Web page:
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Posted by on Jan 6, 2013 in Culture, Diversions | 4 comments

Sunday Supervillainy: Let’s get started… and a short review of Skyfall

Since someone asked (in the previous thread) about my Sunday Supervillainy series, you can most easily catch up with it by searching my old site for this blog, using the word “supervillainy”… or just click on this link. It’s marvellous how those posts have added up.

Meanwhile, I finally got around to seeing Skyfall, which I loved. I was much more entertained than I thought I’d be, and this was largely down to the superb performances by Daniel Craig, Judi Dench, Javier Bardem, and others.

(I’ve tried to avoid spoilers in what follows, but read on at your own risk.)

Judi Dench is formidable in the role of spymaster M. In many ways, she is at the centre of the narrative – much of the action is based around an attempt to kill her, and her decisions as she strikes back at her enemies (while also having to fight off her political critics).

Daniel Craig has made the role of James Bond his own, though with echoes of Sean Connery’s approach to the character in the early Bond movies of the 1960s. His version of James Bond is not entirely admirable, but he’s a bloke who gets stuff done. As portrayed by Craig, he has a menacing physicality – there’s a kind of low-slung, dangerous, potentially explosive, all-round competence here, putting him in psychological control of every situation. Even when things are at their worst, he gazes on danger with an amused alertness, rather than fear. Think of a modern version of Homer’s cunning, deep-chested, often unscrupulous hero, Odysseus.

But the villains are also impressive. The cold-blooded professional assassin, Patrice, seems a good opponent for Bond through the early scenes of the film, matching him in physicality and competence, gunshot for gunshot and blow for blow, and almost mirroring him in appearance. This leaves us often confused during the chaotic scrambles of their combat scenes (and, indeed, much is overtly made of this).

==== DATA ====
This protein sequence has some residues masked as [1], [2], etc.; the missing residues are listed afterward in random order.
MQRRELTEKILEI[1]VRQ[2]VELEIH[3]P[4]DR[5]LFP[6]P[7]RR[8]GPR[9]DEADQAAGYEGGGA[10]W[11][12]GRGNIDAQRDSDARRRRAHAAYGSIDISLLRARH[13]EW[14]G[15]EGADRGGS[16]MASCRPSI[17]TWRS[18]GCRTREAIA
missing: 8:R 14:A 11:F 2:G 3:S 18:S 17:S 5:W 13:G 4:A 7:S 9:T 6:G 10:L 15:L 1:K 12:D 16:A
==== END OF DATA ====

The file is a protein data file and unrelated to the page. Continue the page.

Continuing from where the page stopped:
But later we meet the even more formidable Raoul Silva, acted by Javier Bardem. There’s a touch of decadence, a touch of (apparent) softness about Silva… but as events unfold he proves to be easily Bond’s match, often outwitting him, while also appearing unkillable. Indeed, one of the many things that Bond and Silva have in common, beyond their extraordinary levels of all-round competence, is that both are living beyond what should have been their deaths. Both have survived experiences when they have seemed for all purposes finished, but they have recovered, however scarred or mutilated, and now they continue on, resurrected, implacable, apparently indestructible, and entirely without mercy for their enemies. Bond often seems as psychopathic as his antagonists, even if his special ruthlessness, and particularly his coldness about death and danger, operate in a good cause.

Skyfall has been enormously successful, earning over a billion dollars on first release, becoming one of the biggest earning movies of all time, and, indeed, the highest grossing ever in the UK. In my opinion, it’s merited. With its twists and turns, and its plots within plots, with stunning acting and extraordinary visuals (Shanghai looks like a cyberpunk city of the future!), this is a pop culture masterpiece.

  • Ian Reide

    I did not realise that “Skyfall” had earned a billion. Kudos. Having said that, I am not a fan of the Daniel Craig Bond. It is all too much simple action, violence and thuggery. The Connery Bond had a sizeable measure of sophistication, and humour, or at least that is how I remember them to be.

    Interesting the use of the term “psychopathic”. In the Bond novels this is far more noticeable that in the movies.

  • SmilodonsRetreat

    I’ve got to add that I am not a big fan of Craig’s Bond… but I don’t think it’s his fault. I think the writers and studios are trying to make Bond into something like Crank to capitalize on the market that likes that sort of thing. I like the idea of Craig as Bond. The execution (pardon the pun) not so much.

    Skyfall was barely acceptable as a bond movie, but it was infinitely better than Craig’s first two.

  • BKirk

    My only complaint about Skyfall was the “Home Alone” cliche (bad guys are coming, we’re outgunned, prepare booby traps!). The rationale for it did not seem very sensible or realistic either — would any organization really put their two top members in the line of fire without any backup or even weapons? Yes it’s a Bond film, but there’s got to be some plausibility to things.

  • keddaw


    I don’t like the ending (as a Bond film) – the baddie wins. He doesn’t know he wins and Bond gets some pyrrhic victory from the scene, but ultimately the bad guy’s plan worked and he got his revenge and his wish to die next to M.

    Also, who has an Aston in a garage with built in machine guns and no weapons in the boot?

    And what spy is able to traverse the length of mainland Britain with no weapons stashes, Aston aside, and no friendly faces he can call on to pick up some weapons?

    And why not leave the breadcrumbs but have M stashed elsewhere and a crack team of SAS commandos waiting for the bad guys?